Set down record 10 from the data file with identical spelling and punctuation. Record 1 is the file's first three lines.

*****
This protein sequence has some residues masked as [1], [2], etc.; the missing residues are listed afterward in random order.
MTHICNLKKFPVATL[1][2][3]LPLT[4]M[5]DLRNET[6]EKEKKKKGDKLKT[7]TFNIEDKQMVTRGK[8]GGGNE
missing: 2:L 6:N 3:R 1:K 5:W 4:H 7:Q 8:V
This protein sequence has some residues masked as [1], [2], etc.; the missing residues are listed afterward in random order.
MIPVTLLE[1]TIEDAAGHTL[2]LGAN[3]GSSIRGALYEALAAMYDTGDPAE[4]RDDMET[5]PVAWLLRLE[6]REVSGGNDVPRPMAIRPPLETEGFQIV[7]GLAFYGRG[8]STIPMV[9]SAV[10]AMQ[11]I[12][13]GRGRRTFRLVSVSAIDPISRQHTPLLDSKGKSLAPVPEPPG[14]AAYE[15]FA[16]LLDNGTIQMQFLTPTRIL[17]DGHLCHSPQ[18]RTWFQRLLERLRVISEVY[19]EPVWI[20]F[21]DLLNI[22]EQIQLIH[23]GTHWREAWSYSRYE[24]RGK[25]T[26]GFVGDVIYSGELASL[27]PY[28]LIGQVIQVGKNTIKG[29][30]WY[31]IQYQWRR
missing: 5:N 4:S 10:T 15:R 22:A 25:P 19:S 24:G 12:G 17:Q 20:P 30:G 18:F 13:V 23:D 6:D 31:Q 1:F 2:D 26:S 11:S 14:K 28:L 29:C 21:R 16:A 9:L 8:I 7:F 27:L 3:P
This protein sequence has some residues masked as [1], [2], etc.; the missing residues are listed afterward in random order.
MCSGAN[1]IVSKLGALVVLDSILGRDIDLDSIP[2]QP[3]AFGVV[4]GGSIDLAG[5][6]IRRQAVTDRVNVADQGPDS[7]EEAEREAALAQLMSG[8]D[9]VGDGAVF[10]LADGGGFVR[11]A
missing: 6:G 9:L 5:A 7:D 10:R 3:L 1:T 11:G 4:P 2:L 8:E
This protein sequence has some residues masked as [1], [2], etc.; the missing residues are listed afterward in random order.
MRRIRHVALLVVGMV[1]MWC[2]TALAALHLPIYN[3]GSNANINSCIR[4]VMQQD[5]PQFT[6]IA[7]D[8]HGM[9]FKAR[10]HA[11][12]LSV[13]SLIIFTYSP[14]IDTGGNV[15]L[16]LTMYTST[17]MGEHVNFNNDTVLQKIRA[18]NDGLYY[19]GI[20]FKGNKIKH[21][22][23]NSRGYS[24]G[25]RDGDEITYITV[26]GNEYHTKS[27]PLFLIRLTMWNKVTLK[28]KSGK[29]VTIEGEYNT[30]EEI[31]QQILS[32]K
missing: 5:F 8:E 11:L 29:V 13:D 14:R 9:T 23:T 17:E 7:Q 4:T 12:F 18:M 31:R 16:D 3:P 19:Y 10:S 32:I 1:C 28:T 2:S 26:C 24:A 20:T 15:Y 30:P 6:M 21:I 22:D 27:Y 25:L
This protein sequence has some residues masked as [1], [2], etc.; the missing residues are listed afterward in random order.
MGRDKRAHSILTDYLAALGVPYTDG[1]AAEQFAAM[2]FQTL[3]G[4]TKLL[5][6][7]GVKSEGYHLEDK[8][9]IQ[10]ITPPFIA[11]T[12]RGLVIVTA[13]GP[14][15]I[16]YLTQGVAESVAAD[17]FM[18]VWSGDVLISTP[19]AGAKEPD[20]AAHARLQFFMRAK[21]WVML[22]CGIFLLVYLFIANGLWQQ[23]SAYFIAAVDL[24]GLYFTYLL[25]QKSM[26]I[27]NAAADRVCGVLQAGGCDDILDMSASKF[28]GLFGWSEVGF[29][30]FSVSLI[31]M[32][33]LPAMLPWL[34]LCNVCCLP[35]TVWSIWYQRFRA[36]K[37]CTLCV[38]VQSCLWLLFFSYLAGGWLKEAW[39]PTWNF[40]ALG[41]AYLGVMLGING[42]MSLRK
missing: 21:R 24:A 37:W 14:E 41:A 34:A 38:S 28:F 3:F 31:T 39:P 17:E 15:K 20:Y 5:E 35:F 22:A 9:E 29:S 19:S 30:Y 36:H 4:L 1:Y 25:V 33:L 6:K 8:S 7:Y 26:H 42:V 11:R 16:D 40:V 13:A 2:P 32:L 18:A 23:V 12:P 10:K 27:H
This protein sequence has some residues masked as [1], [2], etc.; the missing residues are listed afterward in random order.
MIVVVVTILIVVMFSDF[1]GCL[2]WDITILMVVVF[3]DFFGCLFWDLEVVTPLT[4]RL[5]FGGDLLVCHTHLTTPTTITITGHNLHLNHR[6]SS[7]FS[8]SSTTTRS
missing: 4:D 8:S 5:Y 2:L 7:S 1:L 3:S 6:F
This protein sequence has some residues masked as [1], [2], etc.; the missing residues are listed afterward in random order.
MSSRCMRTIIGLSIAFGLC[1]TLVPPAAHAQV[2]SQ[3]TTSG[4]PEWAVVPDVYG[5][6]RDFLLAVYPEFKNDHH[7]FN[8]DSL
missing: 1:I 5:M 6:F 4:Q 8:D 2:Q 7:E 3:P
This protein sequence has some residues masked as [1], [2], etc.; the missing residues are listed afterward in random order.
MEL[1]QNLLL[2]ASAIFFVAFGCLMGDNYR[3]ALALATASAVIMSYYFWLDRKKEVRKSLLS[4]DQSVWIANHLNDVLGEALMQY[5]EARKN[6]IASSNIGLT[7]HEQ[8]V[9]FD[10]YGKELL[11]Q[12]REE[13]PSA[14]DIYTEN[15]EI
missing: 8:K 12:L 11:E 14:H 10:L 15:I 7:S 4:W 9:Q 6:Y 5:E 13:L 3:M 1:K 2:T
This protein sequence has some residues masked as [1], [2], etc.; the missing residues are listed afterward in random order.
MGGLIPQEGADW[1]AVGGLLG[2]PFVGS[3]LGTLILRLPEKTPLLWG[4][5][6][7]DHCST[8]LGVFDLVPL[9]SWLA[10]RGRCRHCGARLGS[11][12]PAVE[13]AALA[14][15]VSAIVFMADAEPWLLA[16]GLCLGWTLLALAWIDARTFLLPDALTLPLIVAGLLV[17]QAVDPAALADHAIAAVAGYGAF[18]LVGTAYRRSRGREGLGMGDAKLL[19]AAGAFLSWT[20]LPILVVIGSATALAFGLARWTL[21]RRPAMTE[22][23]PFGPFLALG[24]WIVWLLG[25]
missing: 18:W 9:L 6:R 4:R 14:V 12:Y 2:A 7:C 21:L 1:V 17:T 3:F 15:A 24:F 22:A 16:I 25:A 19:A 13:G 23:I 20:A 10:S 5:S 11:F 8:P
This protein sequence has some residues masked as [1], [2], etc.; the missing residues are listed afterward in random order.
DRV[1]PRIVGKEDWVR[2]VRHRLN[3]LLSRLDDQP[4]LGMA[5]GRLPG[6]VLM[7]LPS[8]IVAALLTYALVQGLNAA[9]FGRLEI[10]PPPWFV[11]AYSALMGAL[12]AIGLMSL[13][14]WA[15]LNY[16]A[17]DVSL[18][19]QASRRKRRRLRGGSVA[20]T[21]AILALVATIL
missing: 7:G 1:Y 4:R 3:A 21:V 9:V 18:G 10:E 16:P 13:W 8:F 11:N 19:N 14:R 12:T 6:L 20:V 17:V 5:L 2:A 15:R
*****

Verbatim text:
This protein sequence has some residues masked as [1], [2], etc.; the missing residues are listed afterward in random order.
DRV[1]PRIVGKEDWVR[2]VRHRLN[3]LLSRLDDQP[4]LGMA[5]GRLPG[6]VLM[7]LPS[8]IVAALLTYALVQGLNAA[9]FGRLEI[10]PPPWFV[11]AYSALMGAL[12]AIGLMSL[13][14]WA[15]LNY[16]A[17]DVSL[18][19]QASRRKRRRLRGGSVA[20]T[21]AILALVATIL
missing: 7:G 1:Y 4:R 3:A 21:V 9:V 18:G 10:E 16:P 13:W 8:F 11:N 19:N 14:R 12:T 6:L 20:V 17:V 5:L 2:A 15:R